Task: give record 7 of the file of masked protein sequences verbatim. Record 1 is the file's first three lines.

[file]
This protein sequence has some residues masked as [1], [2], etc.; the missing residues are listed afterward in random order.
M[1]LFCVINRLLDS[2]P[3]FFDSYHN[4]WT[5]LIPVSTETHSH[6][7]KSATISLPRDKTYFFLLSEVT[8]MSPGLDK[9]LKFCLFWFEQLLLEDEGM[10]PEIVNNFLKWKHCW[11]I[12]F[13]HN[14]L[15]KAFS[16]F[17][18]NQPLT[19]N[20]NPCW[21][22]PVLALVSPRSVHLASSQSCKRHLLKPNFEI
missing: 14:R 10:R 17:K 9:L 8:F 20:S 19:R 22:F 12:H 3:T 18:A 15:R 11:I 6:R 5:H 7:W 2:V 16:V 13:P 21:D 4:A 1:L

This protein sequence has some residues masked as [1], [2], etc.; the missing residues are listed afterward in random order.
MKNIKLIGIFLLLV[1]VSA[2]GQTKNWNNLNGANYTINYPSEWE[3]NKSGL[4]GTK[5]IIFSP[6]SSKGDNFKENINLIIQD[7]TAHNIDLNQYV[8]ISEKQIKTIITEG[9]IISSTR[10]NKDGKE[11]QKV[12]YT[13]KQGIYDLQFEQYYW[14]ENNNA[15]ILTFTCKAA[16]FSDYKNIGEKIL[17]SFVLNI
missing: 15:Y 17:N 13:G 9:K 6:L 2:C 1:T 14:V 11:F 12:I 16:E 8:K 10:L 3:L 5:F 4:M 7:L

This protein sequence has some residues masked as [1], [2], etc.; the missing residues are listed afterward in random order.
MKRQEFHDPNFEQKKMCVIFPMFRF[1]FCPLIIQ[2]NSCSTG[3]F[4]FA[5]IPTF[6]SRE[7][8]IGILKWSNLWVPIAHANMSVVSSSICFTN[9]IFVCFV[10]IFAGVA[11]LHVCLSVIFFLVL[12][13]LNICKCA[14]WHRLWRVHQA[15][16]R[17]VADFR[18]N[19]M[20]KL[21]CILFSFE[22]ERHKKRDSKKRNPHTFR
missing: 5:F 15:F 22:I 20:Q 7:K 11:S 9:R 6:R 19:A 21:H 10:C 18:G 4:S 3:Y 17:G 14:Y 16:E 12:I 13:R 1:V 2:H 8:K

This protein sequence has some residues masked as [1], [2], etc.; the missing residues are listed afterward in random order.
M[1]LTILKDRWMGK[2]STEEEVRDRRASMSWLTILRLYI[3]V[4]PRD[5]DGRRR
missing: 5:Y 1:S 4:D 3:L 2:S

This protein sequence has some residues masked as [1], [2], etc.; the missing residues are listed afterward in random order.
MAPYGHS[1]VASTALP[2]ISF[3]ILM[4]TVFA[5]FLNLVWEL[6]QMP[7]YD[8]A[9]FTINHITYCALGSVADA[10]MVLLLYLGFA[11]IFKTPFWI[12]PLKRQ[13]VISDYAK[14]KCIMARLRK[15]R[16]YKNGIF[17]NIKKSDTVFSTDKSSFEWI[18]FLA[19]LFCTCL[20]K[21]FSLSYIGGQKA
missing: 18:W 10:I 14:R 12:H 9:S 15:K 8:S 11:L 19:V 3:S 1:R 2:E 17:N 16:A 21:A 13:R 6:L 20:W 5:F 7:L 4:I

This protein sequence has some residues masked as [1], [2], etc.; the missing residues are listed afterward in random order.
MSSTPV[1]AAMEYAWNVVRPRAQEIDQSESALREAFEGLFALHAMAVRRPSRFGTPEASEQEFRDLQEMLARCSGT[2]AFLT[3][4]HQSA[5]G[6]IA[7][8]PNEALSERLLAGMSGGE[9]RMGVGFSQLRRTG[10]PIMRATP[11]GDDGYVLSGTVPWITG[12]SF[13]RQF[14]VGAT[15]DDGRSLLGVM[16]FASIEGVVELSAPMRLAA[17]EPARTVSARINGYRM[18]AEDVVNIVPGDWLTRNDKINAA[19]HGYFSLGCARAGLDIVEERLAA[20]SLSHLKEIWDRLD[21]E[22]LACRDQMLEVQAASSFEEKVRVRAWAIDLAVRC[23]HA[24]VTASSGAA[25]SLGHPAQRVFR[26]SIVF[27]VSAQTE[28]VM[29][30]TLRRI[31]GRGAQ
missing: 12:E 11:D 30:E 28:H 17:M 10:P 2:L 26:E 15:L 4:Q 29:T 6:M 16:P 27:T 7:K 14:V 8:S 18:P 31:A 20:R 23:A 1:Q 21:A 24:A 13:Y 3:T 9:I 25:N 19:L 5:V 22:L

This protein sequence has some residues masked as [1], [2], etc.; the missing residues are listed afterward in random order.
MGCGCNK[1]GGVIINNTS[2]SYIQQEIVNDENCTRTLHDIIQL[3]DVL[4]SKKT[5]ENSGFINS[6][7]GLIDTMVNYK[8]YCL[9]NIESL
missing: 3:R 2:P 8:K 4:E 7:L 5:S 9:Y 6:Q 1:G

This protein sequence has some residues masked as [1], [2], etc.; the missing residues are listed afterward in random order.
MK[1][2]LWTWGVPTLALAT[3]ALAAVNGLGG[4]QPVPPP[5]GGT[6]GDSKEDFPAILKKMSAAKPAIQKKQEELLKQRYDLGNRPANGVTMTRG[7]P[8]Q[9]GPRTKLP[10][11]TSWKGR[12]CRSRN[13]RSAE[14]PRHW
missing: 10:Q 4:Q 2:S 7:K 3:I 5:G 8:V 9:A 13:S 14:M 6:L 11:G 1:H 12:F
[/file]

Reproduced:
This protein sequence has some residues masked as [1], [2], etc.; the missing residues are listed afterward in random order.
MGCGCNK[1]GGVIINNTS[2]SYIQQEIVNDENCTRTLHDIIQL[3]DVL[4]SKKT[5]ENSGFINS[6][7]GLIDTMVNYK[8]YCL[9]NIESL
missing: 3:R 2:P 8:K 4:E 7:L 5:S 9:Y 6:Q 1:G